When a Texas resident passes away, the next step their heirs may face is going through the probate and estate administration process. When a person dies with a will in place, assets will be transferred in accordance with its terms. On the other hand, if they do not have a will, their assets will be distributed according to the Texas rules for intestacy. In all cases, the probate courts manage the process and settle any disputes that may emerge about the will, its validity or the estate.
Executor brings the will forward
The executor named in the will is responsible for working with the probate courts throughout the estate administration process. The executor must file the will and begin the process to show that the will is valid. After the will is accepted, the probate court issues a testamentary letter to the executor in order to complete the distribution of property. On the other hand, if the person died without a will, the court will appoint a party as the administrator of the estate.
Finalizing financial obligations and distributing assets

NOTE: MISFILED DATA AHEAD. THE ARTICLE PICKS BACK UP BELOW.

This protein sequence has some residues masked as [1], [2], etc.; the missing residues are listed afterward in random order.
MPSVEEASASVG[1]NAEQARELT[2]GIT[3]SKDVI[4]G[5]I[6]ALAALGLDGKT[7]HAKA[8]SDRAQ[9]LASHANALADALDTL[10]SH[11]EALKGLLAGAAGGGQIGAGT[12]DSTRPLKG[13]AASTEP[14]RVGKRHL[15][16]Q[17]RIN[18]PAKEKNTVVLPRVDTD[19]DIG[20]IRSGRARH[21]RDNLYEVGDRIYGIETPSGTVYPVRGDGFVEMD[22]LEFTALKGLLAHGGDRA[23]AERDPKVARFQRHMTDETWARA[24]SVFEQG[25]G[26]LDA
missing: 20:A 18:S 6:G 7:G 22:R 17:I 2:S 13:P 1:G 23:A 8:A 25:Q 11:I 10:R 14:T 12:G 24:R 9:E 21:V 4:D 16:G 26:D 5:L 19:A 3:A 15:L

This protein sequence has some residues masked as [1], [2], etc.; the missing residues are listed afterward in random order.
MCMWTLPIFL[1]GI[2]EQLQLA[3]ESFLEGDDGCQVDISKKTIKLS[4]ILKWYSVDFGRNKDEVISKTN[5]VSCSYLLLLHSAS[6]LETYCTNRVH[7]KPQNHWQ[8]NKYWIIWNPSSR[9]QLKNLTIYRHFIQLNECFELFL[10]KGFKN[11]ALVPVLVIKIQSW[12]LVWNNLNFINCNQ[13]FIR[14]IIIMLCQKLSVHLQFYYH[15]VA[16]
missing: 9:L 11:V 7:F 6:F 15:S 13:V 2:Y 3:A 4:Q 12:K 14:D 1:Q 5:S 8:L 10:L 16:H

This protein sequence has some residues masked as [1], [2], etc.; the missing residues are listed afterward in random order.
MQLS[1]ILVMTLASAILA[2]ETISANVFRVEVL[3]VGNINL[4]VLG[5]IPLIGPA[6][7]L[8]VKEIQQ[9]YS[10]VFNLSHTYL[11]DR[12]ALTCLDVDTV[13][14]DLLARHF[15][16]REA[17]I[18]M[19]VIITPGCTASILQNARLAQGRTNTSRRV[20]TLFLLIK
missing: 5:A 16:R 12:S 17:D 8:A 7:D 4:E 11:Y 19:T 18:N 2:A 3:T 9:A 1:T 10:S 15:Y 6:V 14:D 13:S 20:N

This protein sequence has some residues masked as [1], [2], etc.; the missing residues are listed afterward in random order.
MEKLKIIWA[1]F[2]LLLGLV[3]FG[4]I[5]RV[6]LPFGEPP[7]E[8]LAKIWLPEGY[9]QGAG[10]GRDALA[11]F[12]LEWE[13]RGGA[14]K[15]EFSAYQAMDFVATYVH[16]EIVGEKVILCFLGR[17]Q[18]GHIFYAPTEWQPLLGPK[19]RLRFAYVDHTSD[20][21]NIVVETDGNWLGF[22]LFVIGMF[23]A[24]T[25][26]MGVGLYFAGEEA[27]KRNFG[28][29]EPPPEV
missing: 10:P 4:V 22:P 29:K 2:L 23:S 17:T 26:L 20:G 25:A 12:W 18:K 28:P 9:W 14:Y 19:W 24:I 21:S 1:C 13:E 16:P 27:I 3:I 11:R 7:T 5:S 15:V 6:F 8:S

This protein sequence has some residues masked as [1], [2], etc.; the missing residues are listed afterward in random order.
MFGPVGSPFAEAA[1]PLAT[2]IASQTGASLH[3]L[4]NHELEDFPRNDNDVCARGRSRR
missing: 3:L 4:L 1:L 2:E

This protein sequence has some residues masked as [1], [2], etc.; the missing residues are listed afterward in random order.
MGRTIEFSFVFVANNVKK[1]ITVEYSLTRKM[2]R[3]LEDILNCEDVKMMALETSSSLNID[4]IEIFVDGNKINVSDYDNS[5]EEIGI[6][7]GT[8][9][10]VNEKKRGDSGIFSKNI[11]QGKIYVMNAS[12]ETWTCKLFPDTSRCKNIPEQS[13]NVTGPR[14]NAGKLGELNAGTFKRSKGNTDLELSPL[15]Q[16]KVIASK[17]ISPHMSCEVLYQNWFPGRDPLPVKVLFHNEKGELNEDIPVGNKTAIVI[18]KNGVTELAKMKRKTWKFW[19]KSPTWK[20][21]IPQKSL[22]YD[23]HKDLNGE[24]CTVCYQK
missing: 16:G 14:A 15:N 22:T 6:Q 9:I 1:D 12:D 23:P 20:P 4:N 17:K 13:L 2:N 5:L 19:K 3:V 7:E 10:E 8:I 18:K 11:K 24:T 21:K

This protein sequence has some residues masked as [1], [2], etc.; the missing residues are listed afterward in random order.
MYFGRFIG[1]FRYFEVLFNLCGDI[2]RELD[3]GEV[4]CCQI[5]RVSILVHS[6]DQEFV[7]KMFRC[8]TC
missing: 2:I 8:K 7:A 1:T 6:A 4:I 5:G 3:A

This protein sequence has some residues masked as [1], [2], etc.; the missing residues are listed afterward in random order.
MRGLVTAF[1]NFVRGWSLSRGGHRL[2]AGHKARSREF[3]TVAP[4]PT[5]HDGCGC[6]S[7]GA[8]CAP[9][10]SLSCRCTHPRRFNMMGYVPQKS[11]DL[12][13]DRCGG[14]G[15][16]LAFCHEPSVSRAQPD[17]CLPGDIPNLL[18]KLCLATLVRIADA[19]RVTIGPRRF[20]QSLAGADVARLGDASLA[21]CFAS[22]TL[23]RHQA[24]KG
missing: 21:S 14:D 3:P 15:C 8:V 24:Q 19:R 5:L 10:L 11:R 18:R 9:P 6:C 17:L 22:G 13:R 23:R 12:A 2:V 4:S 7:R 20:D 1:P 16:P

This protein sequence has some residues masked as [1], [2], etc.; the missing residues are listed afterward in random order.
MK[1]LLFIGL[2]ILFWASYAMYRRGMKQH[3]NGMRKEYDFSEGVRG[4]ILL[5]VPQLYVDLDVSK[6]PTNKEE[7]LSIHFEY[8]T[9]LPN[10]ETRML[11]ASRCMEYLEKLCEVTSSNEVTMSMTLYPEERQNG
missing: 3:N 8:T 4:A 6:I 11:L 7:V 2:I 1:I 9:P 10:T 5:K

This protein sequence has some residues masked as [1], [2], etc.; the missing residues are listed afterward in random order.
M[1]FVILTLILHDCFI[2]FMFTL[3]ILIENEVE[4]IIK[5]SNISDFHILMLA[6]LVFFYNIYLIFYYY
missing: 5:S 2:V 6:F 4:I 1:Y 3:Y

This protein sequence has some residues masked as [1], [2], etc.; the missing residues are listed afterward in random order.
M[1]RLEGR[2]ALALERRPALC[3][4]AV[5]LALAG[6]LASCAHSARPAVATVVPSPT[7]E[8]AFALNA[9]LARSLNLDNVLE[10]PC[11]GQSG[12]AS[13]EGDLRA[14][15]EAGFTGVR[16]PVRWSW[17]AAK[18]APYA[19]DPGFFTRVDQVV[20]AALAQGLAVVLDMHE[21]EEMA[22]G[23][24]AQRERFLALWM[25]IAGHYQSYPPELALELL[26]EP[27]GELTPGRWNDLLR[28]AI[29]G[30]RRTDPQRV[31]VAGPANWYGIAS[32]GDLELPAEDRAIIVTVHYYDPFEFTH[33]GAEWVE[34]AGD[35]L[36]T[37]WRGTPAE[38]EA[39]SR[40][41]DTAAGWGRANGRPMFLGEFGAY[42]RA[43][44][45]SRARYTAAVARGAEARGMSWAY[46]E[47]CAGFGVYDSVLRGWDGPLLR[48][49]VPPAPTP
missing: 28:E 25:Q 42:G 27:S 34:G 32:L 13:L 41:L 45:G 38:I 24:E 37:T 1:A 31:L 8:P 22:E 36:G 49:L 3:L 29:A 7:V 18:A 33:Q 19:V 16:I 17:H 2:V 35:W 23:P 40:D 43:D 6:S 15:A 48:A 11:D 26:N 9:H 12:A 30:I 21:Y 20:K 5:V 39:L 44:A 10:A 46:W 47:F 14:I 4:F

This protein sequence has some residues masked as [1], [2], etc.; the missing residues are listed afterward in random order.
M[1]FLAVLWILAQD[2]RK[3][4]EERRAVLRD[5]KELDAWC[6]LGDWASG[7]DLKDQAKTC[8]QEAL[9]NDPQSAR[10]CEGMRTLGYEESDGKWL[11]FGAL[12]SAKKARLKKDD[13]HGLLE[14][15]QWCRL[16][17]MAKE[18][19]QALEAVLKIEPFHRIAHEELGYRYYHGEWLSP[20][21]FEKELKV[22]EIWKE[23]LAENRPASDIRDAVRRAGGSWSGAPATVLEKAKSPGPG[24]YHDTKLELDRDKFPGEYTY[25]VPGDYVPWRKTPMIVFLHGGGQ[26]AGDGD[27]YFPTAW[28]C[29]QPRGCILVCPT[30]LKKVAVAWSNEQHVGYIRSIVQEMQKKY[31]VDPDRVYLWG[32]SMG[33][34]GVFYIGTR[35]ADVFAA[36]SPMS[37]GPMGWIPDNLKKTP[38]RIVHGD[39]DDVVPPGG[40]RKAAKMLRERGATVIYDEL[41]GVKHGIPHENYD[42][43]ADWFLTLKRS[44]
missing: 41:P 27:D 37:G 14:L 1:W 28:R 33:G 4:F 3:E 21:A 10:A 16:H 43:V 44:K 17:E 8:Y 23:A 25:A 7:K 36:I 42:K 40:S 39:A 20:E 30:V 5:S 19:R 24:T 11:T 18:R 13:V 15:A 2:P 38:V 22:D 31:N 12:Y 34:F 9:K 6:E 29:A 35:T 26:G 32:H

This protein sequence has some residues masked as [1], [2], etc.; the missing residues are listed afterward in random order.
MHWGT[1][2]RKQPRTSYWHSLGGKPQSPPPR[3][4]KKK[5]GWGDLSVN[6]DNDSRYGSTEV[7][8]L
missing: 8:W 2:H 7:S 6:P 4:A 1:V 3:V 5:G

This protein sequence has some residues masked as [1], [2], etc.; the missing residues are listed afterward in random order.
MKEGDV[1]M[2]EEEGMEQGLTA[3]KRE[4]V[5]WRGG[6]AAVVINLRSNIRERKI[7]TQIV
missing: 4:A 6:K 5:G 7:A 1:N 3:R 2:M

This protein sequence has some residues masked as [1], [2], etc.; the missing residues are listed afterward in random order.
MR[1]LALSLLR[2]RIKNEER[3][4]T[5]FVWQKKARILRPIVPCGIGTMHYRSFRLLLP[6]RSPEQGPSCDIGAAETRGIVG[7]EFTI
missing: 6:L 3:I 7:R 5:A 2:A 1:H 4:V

Administering an estate not only involves the distribution of property to beneficiaries and heirs; it also includes the process of searching for and accumulating the assets of the deceased person. Some people may have far-flung bank accounts, cryptocurrency wallets or other valuable assets that have to be found before they can be distributed. The administrator must also pay off any debts of the estate before passing on the remaining funds to those due to inherit the property.
The process can take differing amounts of time, depending on the complexity of the estate, the validity of the will or any conflicts among beneficiaries. Tax and debt problems can provide further delays, while estates with many assets that can be transferred outside probate (like life insurance, trusts, beneficiary designations and payable on death accounts) may have a much faster process.